Redlands Daily Facts from Redlands, California on February 1, 1964 · Page 9
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Redlands Daily Facts from Redlands, California · Page 9

Redlands, California
Issue Date:
Saturday, February 1, 1964
Page 9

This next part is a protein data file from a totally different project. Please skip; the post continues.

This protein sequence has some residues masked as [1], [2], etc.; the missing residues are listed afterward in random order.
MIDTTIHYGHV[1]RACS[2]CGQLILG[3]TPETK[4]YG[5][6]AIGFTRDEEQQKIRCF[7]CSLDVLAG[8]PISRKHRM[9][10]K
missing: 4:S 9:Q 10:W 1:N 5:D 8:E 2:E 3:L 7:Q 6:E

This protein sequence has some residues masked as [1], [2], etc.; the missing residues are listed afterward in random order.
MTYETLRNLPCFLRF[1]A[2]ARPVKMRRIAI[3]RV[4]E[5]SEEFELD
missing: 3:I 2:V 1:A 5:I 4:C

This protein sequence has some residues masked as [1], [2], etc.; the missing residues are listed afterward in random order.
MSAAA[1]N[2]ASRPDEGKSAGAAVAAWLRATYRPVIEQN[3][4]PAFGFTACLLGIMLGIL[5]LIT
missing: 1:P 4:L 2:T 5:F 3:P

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UCLA, Oregon State win handily UCLA and Oregon State had their memberships renewed in basketball's most exclusive clubj around by a jewel thief, which —The Top Ten i wouldn't normally belong on the UCLA, leader of this posh s P° rts PfSes. But when she j-j ,u- „ . ;,Jcame shrieking down the stairs, group did nothing to ham ill* first ^ No. 1 standing *M-* Gim * . * romp over Santa Barbara Fn- )do a tclecasting chore . La Ga . day night in the latter s g>m.j bor yowled _ <>Do zoinczings/ . Its shooting eye hr.rdly dulled;. . . Frank, startled, stood Sifford holds share of Palm Springs lead They say it happened at the swank Racquet Club in Miami the night Eva Gabor got pushed during the between - semesters break. UCLA clicked on more than half of its shots and got 21 points apiece from the great backcourt duo of WaK Hazzard and Gail Goodrich. The two teams meet tonight in Santa Monica. Oregon State, with its food barely in the door of The Topj there. She grabbed him by the shoulders and yelled, "Do Some- zing, you halfvit." . . . "Ma'm," shrugged Gifford. "I'm not a half-wit. I'm a halfback." . . . The anomaly of basketball today is that 6-3 is small. But Jack Hirsch makes the height look big as the underrated guy Ten. faced one of tbc climbing i who i acks U P UCLA's No. teams most eager for member-] 1 ""king with his opportune ship should Oregon State get (Scoring and terrific work off, 1 black-balled out. the boards a S alnst taller men .j _ e . j .Sandy Koufax. hot on the ban-: Beavers Top Seattle , (|UC( circuj( brcaks off hj capriciously: "I was married The 10th ranked Beavers took qujps a]mos( as sf) , y as ))is seven years ago. and it seems on tough Seattle on the Chiefs ; curvcs Landing in New YorklJ" st likc yesterday. What a floor and proved their worth| for a shindig ne saj(i ..j could j lousy day yesterday was.". . . with an 85-73 win. That ran Orc -j abou , my nine ycar; . plav i In Forl Laudcrdalei Fla gon State's record to 17-3 and] ing {or WaJ | er Q'Mallcy - but,where the Yankees train, the Sandy Koufax PALM SPRINGS, Calf (UPI) — Charlie Sifford, cigar chomping Los Angeles Negro. Football finance Prices of soar, pay pro rookies exceeds vets By MURRAY OLDERMAN his SAN DIEGO, (NEA) — Even old man 'Jesse James'. Redlands Daily Facts Saturday, Feb. 1, 1964 - 9 Denver nips Blades 4-3 in playoff opener New York Jets gave Mat Snell jof Ohio State a peace offering has done it again—for the third! the fact they were meeting in! The National Football League jof $27,500 and a two-year con- time he holds a piece of thel a place called the Cutty Sark! cau S<rt the youngest American;tract at S20.000. leadership in the marathon 90-JRoom couldn't tranquilize thc' s h° rt in signing prime beef be-! Quarterback Pete Beatherd of hole SIOO.OOO Palm Springs golfjshock when American Football cause it had the perspicacity• Southern California went to; classic. j League owners heard a rumor to: 11 tuek away the good kids'Kansas City for what looks like'Invaders one up on the Blades. Going into the fourth round that one of their members had out o{ reach: 2) spare no fig- a modest inducement of $15,000 Some clutch shooting by Gor- today, his co-leader is south-signed Bill George of the Chi- urcs t0 s '? n lllcm - ; and two years at S20.000 annual- Bob Charles, the reigningjeago Bears for next season, i George Mira of .Miami (Fla.)ily. but he also got a car, a ka- paw By United Press International That mid-season warmup for the Western Hockey League playoffs continues at Los Angeles tonight with the Denver don Redahl and Bill Collins gave the Invaders a 4-3 over- champion British Open New Zealand. ...„_,..„, „ llv . „.«,„,.. „ ul „„, Sifford, 41, and Charles. 27.! op tion. Commissioner Joe Foss l tor each ofthe next three years. ht had 54-hoIe totals of 208—ei under par. Charles had rounds of 67-7269 and Sifford 66-71-71. Co-leader with Sifford was Doug Sanders who took a third from; xhe veteran linebacker is a,.,.™ , , . . jfree agent after playing out his ^^.^"f A„.T™ f™."?' The 49ers gave Texas Tech end David Parks a 20-thou bonus, a three-year contract went to San Francisco for a'boodle of life insurance, a free ! time victory over the Blades apartment and a bundle of Subscription TV stock. was compelled to poll the clubs to say it ain't so. If Don Trull of Baylor, who will be third-string quarterback for Houston, commands a $30,- for same, a car and a final homey touch by paying off mama's mortgage on the family The smartest of all was Scott Appleton of Texas, who held off signing with Houston or Pittsburgh on the plea he had to concentrate on final examinations. 1 When last heard from. Bud The going price for backs like .Adams wasn't counting on the Marv Woodson and Tony Lorick.ihalf million he made recently on Friday night. That gave the pace-setting Invaders a 2-1 advantage over the second place Blades in the four-game series they are playing this week. Los Angeles seemed well on the way to victory when Bob Solinger blinked the light on a 40-foot screen shot to put the Blades in front 3-2 early in the third period. But Redahl slammed home left Seattle at 13-3. Two of Seattle's defeats have been dealt by the Beavers. Mel Counts, along with Goodrich and Hazzard probably the West's top All-America candidates, hit 31 points against the Chiefs Friday night to bring victory for the Beavers. The only team seriously chal lenging UCLA (6-0) in the Big Six these days is California (5-1). But the Bears hardly looked like a contender Friday night when they dropped a 77-63 non - league battle at Oregon Soph Duck guard Jim Barnctt gunned 17 shots and swished 10 to wind up with 26 points. Ccn ter Steve Jones hit 14 for the Ducks, but more important, he held Cal's big Camden Wall to eight points and out-rebounded him besides. The Bears try their luck at Eugene again tonight. The West Coast Athletic Conference teams, not counting strong boys USF and San Jose State, arc having their troubles in non-conference games. Malouf Hurts Gaels St. Mary's fell before San Fernando. 84-80, Friday night as Chuck Malouf came off the bench to hit 24 points for the winners. Dennis Schreincr had 17 for the Gaels. Santa Clara, which has been getting bounced about on a trip through the East, tries its hand at St. Bonaventure tonight. Loy ola (1-1) faces Pepperdine (0-2) in a conference tussle. Portland, trying to earn a niche in the NCAA tournament, brings a 10-5 record to its game tonight with Memphis State. In other action along the West Coast Friday night. Fresno State—nationally ranked among small college squads—ran its record to 11-3 with an 84-74 victory over Chapman. Maurice Talbot scored 20 for the Bulldogs and held 6-foot-8 Jeff Cortwright to 9. Nevada Dumped San Francisco State College knocked Nevada out of the Far West Basketball Conference lead with a 64-61 win, largely due to 26 Gator free throws. Chico State and Humboldt State meet tonight. Both have 3-1 records and tonight's winner will take over the league lead. Chico downed Humboldt 68-46 Friday night on a non-counter as Terry Hugos scored 18. Cal State downed Sacramento State 53-40 in another Far West Conference game. Los Angeles State won its eighth straight with an 83-72 decision over San Diego. Cal Poly of Pomona rolled over Long Beach State. 106-71. and California at Riverside swept Cal Baptist 93-75. Other scores: Cal Poly (San Luis Obispo) 71 Pasadena 61, Westmont 92 Whittier 76. Western Washington 52 Whitworthi 48. Pacific Lutheran 91 Eastern! Washington 69, Portland Statel 68 Eastern Oregon 65, Oregon' Tech 69 Oregon College 66. j you're here to enjoy yourself.' . . . and because every introduction points out handsome Sandy as the most eligible bachelor in baseball, and Allen Sherman has made the coun try "My Son" conscious, the Los Angeles Dodger southpaw- pleads, "If any of you know a nice lady doctor, it would make my mother very hap py." . . . Jim Bouton of the Yanks is new on the oratory circuit, so he related, "I got so desperate I went to my wife before a dinner and asked her, 'Honey, what should I say?' . . . And her answer was, 'Tell 'em you owe everything to your wife.' "... Bouton could have freshened it up a bit by inverting the phrase to "Everything I owe is due to my wife." . . . though Bill Russell, the great center of the Boston Celtics, listened to Bouton's troubles and offered some of his own. Typical night for Oscar Robertson By United Press International It was just a typical night for Oscar Robertson. The Cincinnati star led all scorers with 35 points and all rebounders with 17 as the Royals broke Baltimore's six game winning streak, 118-106, Friday night at Dayton, Ohio. Performances like that are becoming common with Robertson, the National Basketball Association's most complete player. Despite the win. the Royals remained three and one half games behind Boston's Eastern Division leaders. The Celtics defeated Philadelphia, 114-97, at Boston. Baltimore, which had won eight of its 10 previous games, played without rookie backcourt- man Rod Thorn and it made a difference. Thorn was out with a sprained knee. Cincinnati won the game in the second with a 72-point barrage. The Royals had led by just five at halftime. Wayne Embry had 20 points for the Royals and Tom Hawkins added 17. Terry Dischinger and Si Green both had 17 to lead the Bullets. At Boston, Bill Russell scored 20 points and had 21 rebounds to help the Celtics win their 18th home game in 20 contests. Philadelphia led at the end of the first period, 27-23, but Russell scored 12 points and had 10 rebounds during the second second quarter to send Boston ahead for good, 53-48. Tom Heinsohn was Boston's top scorer with 24 points and John Havlicek had 19. Hal Greer topped Philadelphia with 25. little women aren't getting shut out. Every winter they have a blue marhn fishing tournament and each of the last four years a female angler has pulled the heaviest fish out of the drink, some of them over 500 pounds. . . . When Fred Williamson, the all-league defensive back of the Oakland Raiders, was in San Diego for the AFL All-Star game, he volunteered as a subject for a night club hypnotist, "you're going to sleep and when you wake up, I'll ask you who the best receiver in football is and you'll say, 'Lance AI- worth.' "... Alworth plays for the San Diego Chargers. Everything went fine until the hypnotist popped the question. Williamson strugged pre- ceptibly with the answer and finally stuttered, "Ah-ah-ah-Art P-powell." . . . Powell, also a fine receiver, is his teammate at Oakland. . . . San Diego line coach Joe Madro, one of the veterans of 000 bonus and a three-year con-'homestead."" 0-0 '! round 77 and also was at 214!tract at $27,500 annually what's' for 54 holes. Sanders' first two| an All-Pro linebacker like rounds were 69-68. j George worth? One stroke behind Sifford and! I( scares 'em. junder contract to Baltimore, the sale of a bank. The deal he'the tieing goal from 20 feet out Charles at the 54-hole mark wasi But Adams, the owner of the,and Mel Renfro, signed by Dal-^offered Appleton would require with just 2:18 left in regulation Billy Casper the 1959 National!"ouston Oilers, admitted he al-jlas, is a S20.000 bonus and a six weeks' estimated research;time. And Collins pushed in a Open champion with a score of' rcad - v s,,enl a quarter of a mil-'two-ycar contract in the same by a lawyer for final approval, three-footer at 6:32 of the over- 70-7 , -67—'09 ' l'' on ( '°'' ars ' n bonuses for col- neighborhood. This compelled us to ask Ron \ time period for ihe victory. r~ "it -Jin lege kids. His club wound up in! The Philadelphia Eagles drew .Mix what he's going to do when The win moved Denver 18 Grouped at .10 was an odd; tnc red because of it. Jack Concannon of Boston Col- he talks salary with the San points in front of the Blades in collection of four golfers: .Iim -j ]i ouston couldn't sign its sec-,lege into the next for a S20 .-I Diego Chargers this spring. Ron,the standings. The Invaders my Demaret, 53-year-old fash-! onti f]ra f t c j, 0 j cc> tight end|000 bonus, S30.000 initial salary.lhas been the AFL's best offen-'also became the first team to ion-plate of the links who had rounds of 75-67-67; Gene Littler the 33-year-old 1961 National Open titlist who is working on his second quarter-million dollars in golf prizes; and a pair of newcombers. Bob Adamson of Arcadia, Calif., and Randy Glover, a 22-year-old pro from South Carolina. Littler had rounds of 71-68-71: Adamson, 71-70-69; and Glover 73-70-67. Jack Nicklaus scored a third round 69 to go with earlier rounds of 73-72 and had a 54- hole total of 214. Arnold Palmer was still father back with 78-71-71—221. Billy Truax of Louisiana State because he showed good hands reaching for Cleveland's higher stack of bills. "Truax will wind up making more money next year than Jimmy Brown," charged Adams. "We were bidding until John Breen (Oiler scout) called raised to 35 the second yearlsive lineman for four years. j score 200 goals for the season, and guaranteed no-cut. Nc-i "I have a figure." he said!Fourth place Seattle is second braska's Robert Brown is the!"and if they don't meet it, I'll:in that category with 165. highest paid lineman in history for his $105,000 deal through three years and a few fringe benefits like a long limousine from Philadelphia. The AFL wasn't stingy. The quit." He winked. "Because I'm independently wealthy." Ron Mix has an alternative which makes the owners shudder. He could decide to become i a free agent like Bill George. Sports leaders favor anti-trust exemptions WASHINGTON (UPI) — A the business, says Robert (congressman and numerous Brown, the All-American guard from Nebraska, is absolutely the greatest college lineman he has ever seen. When anybody twits owner Ralph Wilson of the Buffalo Bills about how much money he lost in pro football, he re torts, "I prefer to think I have an investment of $500,000 in the Bills. The Detroit Lions were sold for more than $6 million We're more than half that, and with all the big television money I hear about, I'll add a half million more worth eight times that much. You get me any other deal like that, and I'll cut you in on it." . . . AFL Commissioner Joe Foss is off to Africa this summer on a safari . . . and for protection against the dangers of the wild he's bringing along Elliot Ness (his friend, Bob Stack) Between you'n'me. ABC-TV's second-place finish in the television sweepstakes for the NFL games was its second setback of recent months. During the [last football season, it tried to get the AFL to commit itself now to a renewal of the con tract which expires after the '64 season, and was turned down. . . . Sign two rookies KANSAS CITY, Mo. (UPD- The Kansas City Athletics have signed two more rookies to 1964 contracts. They are Ron Thompkins, a pitcher and catcher Bruce Nichols. Nichols was drafted from the Detroit Tigers organization last year. OUR ANCESTORS by Quincy "That's how tha west was really won, son—with a deck of cards!" KENNEDY STAMP WASHINGTON (UPI) — A 5-cent memorial postage stamp bearing the likeness of the late John F. Kennedy will be issued May 29, which would have been Kennedy's 47th birthday. The date was chosen by Mrs. Jacqueline Kennedy. The former First Lady also will select a design for the stamp from a number submitted, according to Postmaster General John A. Gronouski. professional sports leaders testified Friday in favor of pro posed legislation to exempt sports from anti-trust statutes but a halt was urged to "unreasonable television blackouts" of games. Rep. Frank A. Stubblefield. D-Ky., told the Senate Antitrust and Monopoly subcommittee that it was imperative to have "adequate protections against unreasonable television blackouts." He said only pro football currently was engaged in the "unreasonable" blackouts but warned that it could spread to other sports in the future. San Diego to Acapulco race starts Sunday noon SAN DIEGO, Calif. (UPI) —,and The 1.430-mile seventh biennial San Diego to Acapulco handicap yacht race starts at noon Sunday with Sirius II favored to finish first and Carousel to win the race. Sirius II, an 83-foot sloop owned by Howard Ahmanson of the Newport Harbor Yacht Club, was declared scratch boat for the race, meaning it will have no handicap. Carousel, an Owens cutter owned by Ash Brown of the San Diego Yacht Club, has been given a two-day, five-hour handicap, and off past performance, is favored to beat the other boats on corrected time. Carousel won the race in 1958 and was second in 1960. The race also is broken down into three divisions: "A", "B", Barnum holds lead in Palm Beach tourney PALM BEACH GARDENS, foot ketch owned by RobertiFla. (UPI) — With stop-and- Johnson of Portland, Ore., are rated Sirius II's top rivals in the "A" division. Novia Del Mar has a handicap of one hour and 51 minutes, and Ticonderoga has a four-hour, minute handicap. Scripps' yacht is the only one; j^'n C". Novia Del Mar, a 90- foot ketch owned by John Scripps of the San Diego Yacht Club, and Ticonderoga, a 72- which has competed in all sev. en races. Class "B" favorite is Bongo, start golf out of the way and the massive field pared to manageable size, the PGA's $25,000 tournament of club --1 champions got down to the money rounds today with big Barnum. the defending The third place San Francisco Seals missed a chance to move into a second place tie with Lot Angeles Friday night by dropping an 8-1 decision to the Van-, couver Canucks. The Canucks jumped to a 3-0 lead in the first period and widened it to 5-0 before San Francisco broke the shutout on Al Nicholson's goal late in the second period. Vancouver added three more goals for good measure in the final stanza. San Francisco goalie Bob Perreault was probably a little shell-shocked after the game. He was bombarded by 46 shots during the contest. Buddy Boone led the Vancouver attack with a pair of goals. Les Hunt and Phil Maloney each scored one goal and had two assists. Steelers meet Colts champ, in the lead. The lumbering, long - hitting CANTON, Ohio (UPI) - The „. . , . , u rlu . Belmont, Mich., pro with his!Pittsburgh Steelers will play a 46-foot sloop from the Club dej 137 toU , for 36 * ho , es a the Baltimore Colts here Sept. Yates de Acapulco. She will sail strokc ahead f Sam Sncad of j6 in the third annual National under charter to Roberto Joyce.| Boca RatQn F]a , p , (Football League Hall of Fame Cooper of Lake Worth, Fla.. I Same- starting the final two rounds I Seven ncw members of the Denuncio Hi BOSTON (UPI)—The middleweight fight between Joe Denucci and Larry Carney originally cheduled for Boston Garden, Feb. 8. has been postponed until Feb. 17 because of Denuc ci's head cold. Carousel heads the class "C" ratings, but faces a dangerous rival in Caper a K-40 owned by j pcA's'Tush "new' headU Ha11 ° f fame to be announced Willis Short of the ban D 'Cgoiq Uartcrs i ayout ithis week, will be enshnned at Yacht Club. j Barm , m - hot ' a 7 , ovcn par prc-game ceremonies. [Tuesday in the 50-and-over age I group, then had to wait Wednes- over-50 group in the first two [day while the second herd got;rounds, were three golfers tied J.started, the under-50 players, j at 13 9— Leland Gibson of Kan- llle fired a balzing seven-underjsas City, Mo. Clarence Doser |C5 Thursday, then waited out'of Gaithersburg, Md.. and Hub- the second round of the others!by Habjan of Lake Forest, 111., again Friday. j the leader of the under-50 pack Jn all, 475 club pros from i Friday with a second round 68. around the land entered this j The final round for the $1,favorite of the PGA winter'700 first prize money will be J events and scrambled in two Sunday. , . ... huge crups for the cutoff Fri- ; League; meet yesterday in the (| ay The , ow m goU - ers madc ; TREASURE HOUSE the 152 cutoff score. | Your unused furniture or ap- Wrestlers in 47-0 triumph over Riverside Redlands varsity wrestlers smashed a Ramona of Riverside team 47-0 in a Citrus Belt RHS girls gym. Wednesday evening the Ter-j NOW.;, arid from now on STUDEBAKER t "in business" SALE! BALLET RUSSELL—Bill Russell, of the Boston Celtics, right, is practically doing a ballet arabesque as he belts the ball high over the head of Arlen Bockhorn of the Cincinnati Royals at the Boston Garden. . •„ . I Behind Snead and Cooper, pliances will find a ready mar- ner grapplers will host P™er- ;Who p|ayed witn BarmJm • , h | fc t ^ h classified Ads . ful San Bernardino high at 6:30' " p.m. in the RHS boys gym. The match will help end a four way- tie for the CBL lead between Redlands, San Bernardino, Pacific and Fontana. Admission will be free. On Friday the RHS wrestlers travel to meet Fontana at 6 p.m. in the Steeler gym. The Redlands junior varsity made it a clean sweep over the Ramona Ram squad with a 53-0 victory. JV winners who had matches were 130—Doss: 136—Bierschbach; 148—Tom Moran; 157—Jon Watkins; 168 — Dave Feiling; 178—Jon W a t- kins. 98—Ruiz (Red) won by forfeit; 106—Marrows (Red) dec Macias; 115—Cardoza (Red) dec. Barret; 123 — Wada (R) dec. Belier; 130 — Sparkman (Red) dec. Azpeitia; 136 — Castle (Red) pin Campos; 141 — Lindeman (Red) dec. Vannatta; 148 — Wilson (Red) dec. Banfield; 157 — Moran (Red) dec. Lyon; 168 — Medina (Red) pin FuIIner; 173 — Kolstad (Red) pin Robitzer; 194 — Schardt ( Red) dec. Kerr; heavyweight — Coleman (Red) dec. Kurd. Team score: Redlands 47, Ramona 0. Junior Varsity score : Rcd- i lands 53, Ramona 0. Former grid star now playing stock By OSCAR FRALEY UPI Sports Writer MIAMI, Fla. (UPI) — Bosh Pritchard, who helped spark the Philadelphia Eagles to two National Football League championships, is running the scales instead of the ends today. The one-time VMI halfback, who played for the Eagles from 1946 through 1951 and led them to championships in 1948 and 1949, breaks into song at the slightest provocation. It isn't a football lament. Bosh is playing his first stock company lead with the romantic role in "Finian's Rainbow" at Cherry Hill, N.J., next month. "It's a chance to get the ham out," he says with the built-in drawl which almost cost him the lead. It seems that when he went to try out for the part, which calls for a Dixie drawl, the casting director stopped him after he had read a few lines. "Don't you think," he was asked pointedly, "that you're putting on too much?" Bosh looked pained. "But," he protested, "this is the way I always talk." "Oh," said the casting director limply. "All right, go ahead." Pritchard. who was a 165- pound halfback in the championship Eagle backfield which included quarterback Tommy McDonald, halfback Steve Van Buren and fullback Joe Muha, has played minor roles in vari­ ous stock productions but this is his first lead and he whips 'out the script whenever he can j throw a block on anybody. "This isn't a career thing he explains. "I just do it for kicks." His real job is vice president in charge of sales for Te!-Ra Productions of Philadelphia, which produces National Football League television highlights, pregame color shows before the World Series and shows which are put on before the live pro games. The slow-talking Pritchard, who still contends that "little" men can be top running backs even in the rugged pro football ranks, was bitten by the show business bug when he was waiting for his release from; the Navy in 1945. "I was playing for the San Diego Bombers, while waiting my discharge," he recalls, "and I sang at halftime while in full football uniform." A fellow sitting in the stands sought out Pritchard and offered him a five-day 15-minute live radio show. Bosh was billed as the "Crooning Halfback" and held the spot about six months before he had to quit to be able to report to the Eagles. Even while he was playing, Pritchard in 1949 and 1950 ran a disc jockey show in Philadelphia and then had a nightly sports show. He also has worked on the "color" end of the Eagle television broadcasts the past three years. Studebaker leads in performance and safety... A fleet of 1964 Studebakers recently burned "up the Bonneville Salt Flats, setting over 363 United States Auto Club Records. These same high performance cars are in your nearby Studebaker Dealer Showroom. Also see such Studebaker safety features as caliper disc brakes, padded dash, seat-belts and safety door. See and test drive the 1964 Studebaker today! FREE SONY TV Nothing to Buy — Just take a test drive in a 1964 Studebaker, and sign the registration card. You may be the lucky winner. A. C. ALMIND "43 Years In Redlands" 402 Orange 792-5211